Professor Rebecca Richards
Embracing Gender Narratives, A Textual Analysis of Cold War, performed and written by Janelle Monae
In our society, unique expressions and experiences combine to form one narrative, a gender narrative, which allows the opportunity for difference in our world today. Thoughts, words, actions, sexuality, likes, and dislikes combine to create this narrative allowing its beholder to express themself in any way they see fit. While gender narratives provide opportunities for diversity and differences, these differences are often oppressed in our world today. In a moment filled with intimate emotions, American R&B soul musician Janelle Monae addresses this oppression and the need to encourage individuals to love themselves for who they are, in her music video, Cold War. Monae builds a personal connection with her audience by creating an intimate atmosphere in order to unveil meaningful lyrics which address the productiveness of being alone, and embracing this aspect of our own gender narratives. Ultimately, Monae uses the strong and personal connection she creates with her viewers in order to point out how social constructions limit the acceptance of individual gender narratives.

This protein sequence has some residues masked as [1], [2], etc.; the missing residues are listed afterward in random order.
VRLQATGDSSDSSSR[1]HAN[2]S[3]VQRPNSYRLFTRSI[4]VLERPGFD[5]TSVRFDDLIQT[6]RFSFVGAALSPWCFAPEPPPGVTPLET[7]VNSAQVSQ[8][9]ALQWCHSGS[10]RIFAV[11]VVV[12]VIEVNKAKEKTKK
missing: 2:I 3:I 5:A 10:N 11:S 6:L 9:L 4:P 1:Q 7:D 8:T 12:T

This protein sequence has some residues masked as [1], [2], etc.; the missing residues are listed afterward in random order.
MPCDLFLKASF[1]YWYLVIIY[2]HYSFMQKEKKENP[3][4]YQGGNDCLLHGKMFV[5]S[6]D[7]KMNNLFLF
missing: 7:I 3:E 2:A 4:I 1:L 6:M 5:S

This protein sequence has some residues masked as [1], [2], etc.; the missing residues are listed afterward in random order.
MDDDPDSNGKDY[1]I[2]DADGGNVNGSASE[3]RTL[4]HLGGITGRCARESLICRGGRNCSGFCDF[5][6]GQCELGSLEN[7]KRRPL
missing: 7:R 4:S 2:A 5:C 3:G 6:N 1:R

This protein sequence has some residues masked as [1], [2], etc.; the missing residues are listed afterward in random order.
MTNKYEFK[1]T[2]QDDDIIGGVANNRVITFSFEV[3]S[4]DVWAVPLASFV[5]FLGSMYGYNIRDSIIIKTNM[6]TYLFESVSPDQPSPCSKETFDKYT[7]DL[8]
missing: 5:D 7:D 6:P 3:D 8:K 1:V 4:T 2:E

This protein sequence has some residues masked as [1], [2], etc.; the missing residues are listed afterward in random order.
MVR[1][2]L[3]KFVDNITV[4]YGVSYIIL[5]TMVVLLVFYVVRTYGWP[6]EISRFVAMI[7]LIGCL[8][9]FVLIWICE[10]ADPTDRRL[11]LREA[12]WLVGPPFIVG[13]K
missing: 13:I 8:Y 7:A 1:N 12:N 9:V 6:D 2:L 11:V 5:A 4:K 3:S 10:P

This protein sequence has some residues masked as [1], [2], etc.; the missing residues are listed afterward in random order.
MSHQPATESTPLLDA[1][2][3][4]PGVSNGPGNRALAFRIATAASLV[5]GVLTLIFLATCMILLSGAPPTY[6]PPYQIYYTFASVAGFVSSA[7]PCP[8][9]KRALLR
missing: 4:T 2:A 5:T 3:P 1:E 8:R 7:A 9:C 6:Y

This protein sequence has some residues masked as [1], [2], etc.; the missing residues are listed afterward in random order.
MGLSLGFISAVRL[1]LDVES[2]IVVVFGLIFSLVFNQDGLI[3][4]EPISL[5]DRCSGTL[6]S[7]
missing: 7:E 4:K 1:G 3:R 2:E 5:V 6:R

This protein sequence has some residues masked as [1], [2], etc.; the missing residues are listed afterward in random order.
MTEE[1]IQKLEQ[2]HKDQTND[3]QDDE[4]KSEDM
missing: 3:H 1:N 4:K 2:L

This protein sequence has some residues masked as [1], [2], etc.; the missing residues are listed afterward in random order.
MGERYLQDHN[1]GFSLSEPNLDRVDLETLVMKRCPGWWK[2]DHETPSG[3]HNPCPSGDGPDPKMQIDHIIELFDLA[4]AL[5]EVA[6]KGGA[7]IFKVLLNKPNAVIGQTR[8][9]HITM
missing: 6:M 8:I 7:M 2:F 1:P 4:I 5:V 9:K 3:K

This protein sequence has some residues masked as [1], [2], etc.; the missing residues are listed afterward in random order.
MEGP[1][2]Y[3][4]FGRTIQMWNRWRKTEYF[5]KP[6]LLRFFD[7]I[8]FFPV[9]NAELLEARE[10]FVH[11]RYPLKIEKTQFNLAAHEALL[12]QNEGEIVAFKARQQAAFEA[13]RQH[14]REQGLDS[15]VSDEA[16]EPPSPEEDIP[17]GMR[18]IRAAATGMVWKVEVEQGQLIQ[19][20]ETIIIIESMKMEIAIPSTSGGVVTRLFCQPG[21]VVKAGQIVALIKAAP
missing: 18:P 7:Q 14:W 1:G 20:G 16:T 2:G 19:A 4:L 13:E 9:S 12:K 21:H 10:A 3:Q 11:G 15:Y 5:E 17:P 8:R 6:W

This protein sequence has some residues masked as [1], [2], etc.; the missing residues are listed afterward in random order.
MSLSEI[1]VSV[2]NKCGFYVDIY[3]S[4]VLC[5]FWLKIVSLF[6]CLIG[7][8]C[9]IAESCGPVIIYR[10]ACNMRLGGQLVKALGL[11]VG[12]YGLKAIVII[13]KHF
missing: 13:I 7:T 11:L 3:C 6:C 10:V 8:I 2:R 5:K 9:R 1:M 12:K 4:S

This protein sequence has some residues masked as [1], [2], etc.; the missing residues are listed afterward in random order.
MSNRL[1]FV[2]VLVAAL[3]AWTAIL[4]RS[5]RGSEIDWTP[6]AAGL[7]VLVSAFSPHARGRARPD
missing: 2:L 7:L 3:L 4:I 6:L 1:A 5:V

Monae uses her embodied gender narrative to connect intimately with her audience in order to successfully convey what she is singing about. One way Monae shares this intimacy is during the first few seconds of her video as she sheds her robe, giving the audience an appearance of her nakedness. This nakedness gives Monae a sense of vulnerability, as being naked is normally an intimate and private part of oneself. Monae conveys this vulnerability throughout the entirety of Cold War, as the camera is only focused on her face, drifting away at times solely to show her bare neck and shoulders. Monae also uses eye contact to reinforce this intimacy that she creates with her audience, especially during the first minute of her video. Monae connects to the audience by staring right into the camera and letting them gaze back into her eyes. Because Monae appears to be naked and keeps eye contact with her audience, she draws an emotional connection with them through the emphasis of her facial movements and eye contact. Monae’s vulnerability and intimacy communicates that she wants to be seen as a friend, and she wants to deeply connect with her audience in order to tell them something.